The Texas Workforce Commission Appeals Policy and Precedent Manual has been adopted for use by Agency staff as a reference to precedent-establishing decisions of the Commission and the courts. The precedents it contains represent the interpretations of the Commission that, until specifically revised by the Commission or the courts, should be applied by Agency staff in similar cases. The Commission is confident that careful and exhaustive use of the manual will result in better and more uniform decisions at all levels of the Texas Workforce Commission administrative claim and appeal process.
Access the Appeals Policy & Precedent Manual.
It should be noted that many of the precedent cases were decided over the dissent of a Commissioner, and therefore not every precedent represents the unanimous view of the Commission. By voting for the adoption of this Precedent Manual, no Commissioner waives a previously expressed opinion or objection, as reflected by the decision in any given case.
The manual also lists many published decisions from state and federal courts that govern the administration of the unemployment compensation appeals process.
Claimants and employers at any stage of the unemployment process may benefit from researching the Appeals Policy and Precedent Manual.
A case adopted as a precedent in the manual may be cited to decision-makers, Appeal Tribunal Hearing Officers, and the Commission as a governing precedent in your case.
How to Search the Precedent Manual
Access to the Appeals Policy & Precedent Manual is available by clicking the link in the next section. The Precedent Manual is a searchable and accessible PDF document. Click the links at the beginning of the document to go to specific chapters. The entire document may be searched using the search feature available within your PDF reader application.
Updates to the Manual
Updates to the Appeals Policy & Precedent Manual include both additions and deletions made to the manual since 1999. The published precedents provide insight into the Commission’s interpretation of various provisions of the Texas Unemployment Compensation Act. See below for more information.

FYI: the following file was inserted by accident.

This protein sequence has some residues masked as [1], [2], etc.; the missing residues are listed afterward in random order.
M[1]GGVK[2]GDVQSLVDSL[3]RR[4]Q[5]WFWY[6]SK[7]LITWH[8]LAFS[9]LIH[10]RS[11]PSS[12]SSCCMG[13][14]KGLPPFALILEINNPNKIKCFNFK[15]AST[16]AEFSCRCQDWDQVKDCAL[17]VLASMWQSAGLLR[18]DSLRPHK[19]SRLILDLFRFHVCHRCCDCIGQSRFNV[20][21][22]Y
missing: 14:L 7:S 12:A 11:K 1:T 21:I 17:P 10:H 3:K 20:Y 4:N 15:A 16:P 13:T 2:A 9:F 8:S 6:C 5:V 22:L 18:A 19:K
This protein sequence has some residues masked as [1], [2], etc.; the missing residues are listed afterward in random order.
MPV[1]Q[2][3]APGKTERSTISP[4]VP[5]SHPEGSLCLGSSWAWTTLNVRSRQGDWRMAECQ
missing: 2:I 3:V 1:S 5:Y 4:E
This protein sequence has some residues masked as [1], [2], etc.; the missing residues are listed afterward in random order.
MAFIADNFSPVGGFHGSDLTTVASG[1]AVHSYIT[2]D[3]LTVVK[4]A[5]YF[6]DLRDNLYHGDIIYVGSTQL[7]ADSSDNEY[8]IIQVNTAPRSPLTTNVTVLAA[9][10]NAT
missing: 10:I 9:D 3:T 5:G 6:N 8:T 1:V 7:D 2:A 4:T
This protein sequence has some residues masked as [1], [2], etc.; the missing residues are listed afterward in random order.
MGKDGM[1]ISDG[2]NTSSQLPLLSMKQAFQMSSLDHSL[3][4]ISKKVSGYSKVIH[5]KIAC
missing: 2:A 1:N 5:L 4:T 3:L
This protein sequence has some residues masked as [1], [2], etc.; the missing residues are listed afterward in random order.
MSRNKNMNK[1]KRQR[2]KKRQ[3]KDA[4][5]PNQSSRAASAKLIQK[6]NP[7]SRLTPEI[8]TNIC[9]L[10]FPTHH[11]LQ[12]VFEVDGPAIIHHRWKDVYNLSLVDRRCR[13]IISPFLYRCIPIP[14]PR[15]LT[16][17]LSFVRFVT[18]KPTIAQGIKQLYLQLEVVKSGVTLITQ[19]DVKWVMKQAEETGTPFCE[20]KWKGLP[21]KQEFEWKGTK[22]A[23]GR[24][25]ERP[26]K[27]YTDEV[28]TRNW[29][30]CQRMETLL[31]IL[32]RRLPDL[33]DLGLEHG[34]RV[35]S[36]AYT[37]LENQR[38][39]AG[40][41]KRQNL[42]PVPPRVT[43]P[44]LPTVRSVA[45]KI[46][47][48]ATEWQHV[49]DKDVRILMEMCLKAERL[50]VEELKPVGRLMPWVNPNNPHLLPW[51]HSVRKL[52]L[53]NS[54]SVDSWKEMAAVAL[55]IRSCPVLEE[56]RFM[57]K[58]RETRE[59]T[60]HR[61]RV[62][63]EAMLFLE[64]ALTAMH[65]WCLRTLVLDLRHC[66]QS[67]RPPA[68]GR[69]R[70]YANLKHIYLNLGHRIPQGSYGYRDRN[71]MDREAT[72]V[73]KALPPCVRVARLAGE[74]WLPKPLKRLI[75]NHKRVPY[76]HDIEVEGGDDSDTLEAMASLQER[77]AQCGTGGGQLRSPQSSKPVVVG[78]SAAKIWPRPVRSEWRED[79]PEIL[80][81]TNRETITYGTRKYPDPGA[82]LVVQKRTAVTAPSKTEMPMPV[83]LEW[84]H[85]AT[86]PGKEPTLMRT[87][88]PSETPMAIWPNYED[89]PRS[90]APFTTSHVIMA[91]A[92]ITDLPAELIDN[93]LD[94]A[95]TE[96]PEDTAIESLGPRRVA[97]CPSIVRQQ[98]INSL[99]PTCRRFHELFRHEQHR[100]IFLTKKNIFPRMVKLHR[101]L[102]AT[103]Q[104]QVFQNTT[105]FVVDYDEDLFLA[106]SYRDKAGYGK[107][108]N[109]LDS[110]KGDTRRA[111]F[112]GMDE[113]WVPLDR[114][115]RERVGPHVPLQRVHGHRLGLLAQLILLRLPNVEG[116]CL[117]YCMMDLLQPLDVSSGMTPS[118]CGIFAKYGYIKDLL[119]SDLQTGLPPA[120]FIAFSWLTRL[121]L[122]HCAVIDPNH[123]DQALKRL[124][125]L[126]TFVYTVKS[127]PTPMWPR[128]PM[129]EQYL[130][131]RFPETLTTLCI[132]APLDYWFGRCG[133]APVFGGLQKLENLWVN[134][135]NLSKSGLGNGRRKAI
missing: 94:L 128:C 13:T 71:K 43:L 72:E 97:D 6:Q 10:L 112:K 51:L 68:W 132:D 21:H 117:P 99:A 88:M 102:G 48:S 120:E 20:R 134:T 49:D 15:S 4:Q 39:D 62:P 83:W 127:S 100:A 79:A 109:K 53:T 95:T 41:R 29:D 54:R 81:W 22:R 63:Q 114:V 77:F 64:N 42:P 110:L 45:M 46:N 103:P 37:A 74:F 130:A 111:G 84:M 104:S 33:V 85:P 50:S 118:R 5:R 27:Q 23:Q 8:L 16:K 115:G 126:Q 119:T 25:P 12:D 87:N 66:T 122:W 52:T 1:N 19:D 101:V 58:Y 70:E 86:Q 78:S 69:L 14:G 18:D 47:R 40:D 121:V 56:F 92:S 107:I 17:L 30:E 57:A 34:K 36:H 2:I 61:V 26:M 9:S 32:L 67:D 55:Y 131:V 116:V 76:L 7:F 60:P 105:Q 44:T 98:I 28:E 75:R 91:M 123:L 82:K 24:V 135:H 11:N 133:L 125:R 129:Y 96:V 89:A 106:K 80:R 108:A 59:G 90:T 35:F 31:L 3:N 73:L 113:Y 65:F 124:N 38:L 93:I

Appeals Policy & Precedent Manual: Chapter Overview and Updates
|Able and Available||Details precedents on eligibility for unemployment benefits based on ability and availability for work.|
|Chargeback||Details precedents on chargebacks to employers' unemployment tax accounts with TWC.|
|Labor Dispute||Details claims eligibility for unemployment compensation involving an organized labor dispute.|
|Miscellaneous||Contains miscellaneous commission precedents which do not generally fall under any of the other chapter headings.|
|Misconduct||Details precedents on claimants' eligibility for unemployment benefits in cases involving an allegation of employee misconduct.|
|Procedure||Details precedents involving procedural issues related to the administration of unemployment benefits and claim determinations.|
|Suitable Work||Details precedents on claimants' eligibility for unemployment benefits following a work refusal or failure to seek work.|
|Total and Partial Unemployment||Details precedents in which eligibility for unemployment benefits is dependent on whether the employee is deemed totally or partially unemployed.|
|Voluntary Leaving||Details precedents on eligibility for unemployment benefits when there is an allegation that an employee voluntarily left available work.|
|Appendix||The appendix lists court cases interpreting various sections of the Texas Unemployment Compensation Act (TUCA), listed in alphabetical order as well as according to sections of the Act.|
These updates to the Appeals Policy and Precedent Manual include both additions and deletions made to the manual since 2010. The published precedents provide insight into the Commission's interpretation of various provisions of the Texas Unemployment Compensation Act.
Appeal No. 3443032 has been added to the Appeals Policy and Precedent Manual. It is located in PR 275.00, PR 405.15, and PR 430.30, effective October 12, 2023.
Appeal No. 3443032. Determinations made under Section 201.091(e) of the Act fit into the “wage credits/validity of claim” category which, pursuant to Rule 32(i)(1), 40 TAC §815.32(i)(1), present a one-time exception to the timeliness rules. A late appeal to the Appeal Tribunal on such issue, if made within the same benefit year as the determination on appeal, will be deemed timely. However, once an Appeal Tribunal decision on the issue has been mailed, the appeal time limits under Chapter 212 of the Act will apply.